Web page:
Pubdate: Sun, 29 Mar 2015
Source: Appeal-Democrat (Marysville, CA)
Copyright: 2015 Appeal-Democrat
Author: Eric Vodden


Yuba County's new medical marijuana cultivation ordinance is 
cost-prohibitive for most patients to abide by and unconstitutionally 
deprives them of growing their own plants, a lawsuit filed against 
the county states.

The suit filed late Thursday by four county growers also challenges 
the Board of Supervisors' approval of the more restrictive pot 
growing regulations as an urgency ordinance. It says the county 
didn't identify any circumstances to make the ordinance an urgency 
matter, which meant it went into effect immediately instead of after 
a 30-day waiting period.

Woodrow George Powers, Patty Mowery, Theresa Morris and Eric Salerno, 
a spokesman for Yuba Patients Coalition, are listed as plaintiffs in 
the suit. It was filed by San Francisco attorney Joe Elford, the 
chief counsel for Americans With Safe Access, who said additional 
plaintiffs will be added later.

The suit seeks a court order ruling the ordinance unconstitutional 
and an injunction preventing its enforcement. It also seeks 
unspecified court costs and other "just and proper" relief.

Yuba County supervisors earlier this month approved the new ordinance 
after a series of workshops and hearings attracted vocal opponents 
and supporters. It came after a group of foothills residents 
complained of alleged criminal activity and odors centering around some grows.

Russ Brown, Yuba County spokesman, said Friday morning the county 
counsel's office had not yet reviewed the suit but added officials 
could not comment on litigation.

"Of course, this particular lawsuit was not unexpected," he said. "If 
county counsel felt there was the risk of an adverse outcome, the 
Board of Supervisors would already have been advised of such a possibility."

The previous ordinance, developed in 2012 following a lawsuit by the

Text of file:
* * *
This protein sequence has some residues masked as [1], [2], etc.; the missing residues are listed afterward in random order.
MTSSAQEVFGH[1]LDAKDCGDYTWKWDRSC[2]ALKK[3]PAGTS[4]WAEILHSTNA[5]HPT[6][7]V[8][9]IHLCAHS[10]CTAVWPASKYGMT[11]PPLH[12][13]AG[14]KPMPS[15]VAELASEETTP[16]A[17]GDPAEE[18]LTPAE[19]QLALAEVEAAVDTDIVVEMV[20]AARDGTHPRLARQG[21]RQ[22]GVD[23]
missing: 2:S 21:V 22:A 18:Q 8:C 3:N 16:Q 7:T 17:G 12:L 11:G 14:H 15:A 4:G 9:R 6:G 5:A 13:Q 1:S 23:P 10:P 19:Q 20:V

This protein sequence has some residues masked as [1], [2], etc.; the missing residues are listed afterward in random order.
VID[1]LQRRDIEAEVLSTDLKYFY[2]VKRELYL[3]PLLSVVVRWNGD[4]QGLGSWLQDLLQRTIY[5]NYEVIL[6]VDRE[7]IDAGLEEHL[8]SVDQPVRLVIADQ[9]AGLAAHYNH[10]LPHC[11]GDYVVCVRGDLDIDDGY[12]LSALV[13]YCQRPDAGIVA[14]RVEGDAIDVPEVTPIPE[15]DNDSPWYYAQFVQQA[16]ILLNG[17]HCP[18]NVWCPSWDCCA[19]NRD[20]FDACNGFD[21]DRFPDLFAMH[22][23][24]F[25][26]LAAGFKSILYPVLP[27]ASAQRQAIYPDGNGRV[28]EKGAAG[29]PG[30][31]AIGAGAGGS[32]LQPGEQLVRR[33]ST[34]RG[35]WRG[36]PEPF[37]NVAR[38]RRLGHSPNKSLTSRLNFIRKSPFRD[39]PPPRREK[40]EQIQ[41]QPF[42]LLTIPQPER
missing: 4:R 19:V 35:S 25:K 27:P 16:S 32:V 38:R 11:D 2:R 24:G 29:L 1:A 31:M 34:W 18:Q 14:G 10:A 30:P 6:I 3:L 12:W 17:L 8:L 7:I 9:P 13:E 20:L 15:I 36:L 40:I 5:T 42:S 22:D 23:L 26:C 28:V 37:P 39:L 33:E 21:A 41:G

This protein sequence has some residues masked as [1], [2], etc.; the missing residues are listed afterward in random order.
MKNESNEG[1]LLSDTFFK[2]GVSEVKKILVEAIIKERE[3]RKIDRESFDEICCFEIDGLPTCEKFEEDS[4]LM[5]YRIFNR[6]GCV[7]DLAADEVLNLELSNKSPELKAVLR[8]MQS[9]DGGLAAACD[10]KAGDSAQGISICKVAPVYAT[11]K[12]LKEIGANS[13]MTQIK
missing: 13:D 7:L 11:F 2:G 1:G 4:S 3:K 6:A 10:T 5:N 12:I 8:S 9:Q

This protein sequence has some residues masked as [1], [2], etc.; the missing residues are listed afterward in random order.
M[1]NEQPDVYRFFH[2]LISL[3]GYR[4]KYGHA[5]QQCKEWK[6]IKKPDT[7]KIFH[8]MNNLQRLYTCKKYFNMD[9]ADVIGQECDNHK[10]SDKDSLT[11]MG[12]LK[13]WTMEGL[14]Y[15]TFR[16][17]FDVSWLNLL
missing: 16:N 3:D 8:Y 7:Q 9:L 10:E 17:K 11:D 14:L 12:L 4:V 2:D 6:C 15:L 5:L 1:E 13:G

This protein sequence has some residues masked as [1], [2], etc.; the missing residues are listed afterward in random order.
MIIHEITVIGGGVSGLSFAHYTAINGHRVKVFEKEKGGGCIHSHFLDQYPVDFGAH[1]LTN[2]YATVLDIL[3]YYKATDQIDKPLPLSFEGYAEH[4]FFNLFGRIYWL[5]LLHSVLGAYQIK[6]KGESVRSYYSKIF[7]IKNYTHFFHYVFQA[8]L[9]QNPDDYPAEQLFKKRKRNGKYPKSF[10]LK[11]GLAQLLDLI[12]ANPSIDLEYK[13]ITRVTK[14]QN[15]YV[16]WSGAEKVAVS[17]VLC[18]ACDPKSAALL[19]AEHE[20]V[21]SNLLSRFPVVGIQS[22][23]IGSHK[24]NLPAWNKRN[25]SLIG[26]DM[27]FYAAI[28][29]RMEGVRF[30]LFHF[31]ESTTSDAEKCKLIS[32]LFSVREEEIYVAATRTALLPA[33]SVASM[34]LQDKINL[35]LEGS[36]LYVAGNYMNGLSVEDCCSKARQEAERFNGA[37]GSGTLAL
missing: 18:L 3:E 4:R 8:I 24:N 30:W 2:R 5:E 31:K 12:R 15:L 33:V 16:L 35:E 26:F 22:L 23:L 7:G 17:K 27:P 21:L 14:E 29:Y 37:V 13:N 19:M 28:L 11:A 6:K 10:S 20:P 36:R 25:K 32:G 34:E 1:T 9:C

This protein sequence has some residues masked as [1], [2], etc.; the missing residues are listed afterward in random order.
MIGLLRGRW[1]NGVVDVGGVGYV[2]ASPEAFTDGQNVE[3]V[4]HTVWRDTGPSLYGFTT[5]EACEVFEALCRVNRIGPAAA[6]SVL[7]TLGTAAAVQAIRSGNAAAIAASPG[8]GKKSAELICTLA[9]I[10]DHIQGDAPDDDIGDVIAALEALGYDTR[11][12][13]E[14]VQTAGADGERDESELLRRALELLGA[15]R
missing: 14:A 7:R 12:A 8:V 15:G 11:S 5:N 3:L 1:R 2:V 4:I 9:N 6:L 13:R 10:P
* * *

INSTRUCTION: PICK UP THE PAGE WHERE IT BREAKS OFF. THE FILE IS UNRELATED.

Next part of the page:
Yuba County Growers Association, allowed 18 plants on an acre or less 
and as many as 99 on 20 acres or more. The new one allows no outdoor 
plants, 12 inside an accessory structure and none in residences.

The lawsuit refers to the Compassionate Use Act approved by voters in 
1996 that "envisioned personal cultivation of marijuana by qualified 
patients for their own medical needs as the method for them to obtain 
their medicine."

But, the suit notes, Yuba County's ordinance requires patients to 
build an accessory structure equipped with electricity, and odor 
control filtration and ventilation systems. It says the ordinance 
"deprives poor qualified medical marijuana patients of the ability to 
cultivate the medicine they need, in accordance with state law, 
because they are unable to afford to pay for the accessory structure ..

"Wealthy medical marijuana patients, by sharp contrast, will be able 
to afford to build this accessory structure in order to obtain their 
medicine," the suit states.

It claims it is unconstitutional to distinguish "between these 
similarly qualified medical marijuana patients on the basis of wealth."

The suit also says the county's "peculiar definition of 'cultivation' 
as including the storage of 'any part' of a marijuana plant, the 
ordinance may be construed to prohibit even the simplest possession 
of marijuana by qualified patients."

Regarding the urgency ordinance, the lawsuit states, "The board had 
previously identified the same or similar risks of outdoor 
cultivation of marijuana and cultivation of marijuana inside 
residences in the introduced regular ordinance as were expressed in 
the urgency findings."

The urgency action effectively blocked opponents from seeking a voter 
referendum, petitions for which had already been prepared for 
circulation. Opponents still have the option of collecting signatures 
for a voter initiative, which involves a different set of requirements.

Yuba County, along with other jurisdictions in the state, is using as 
legal precedent a failed challenge by medical marijuana users against 
a Live Oak law that prohibits marijuana cultivation in that city.
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MAP posted-by: Jay Bergstrom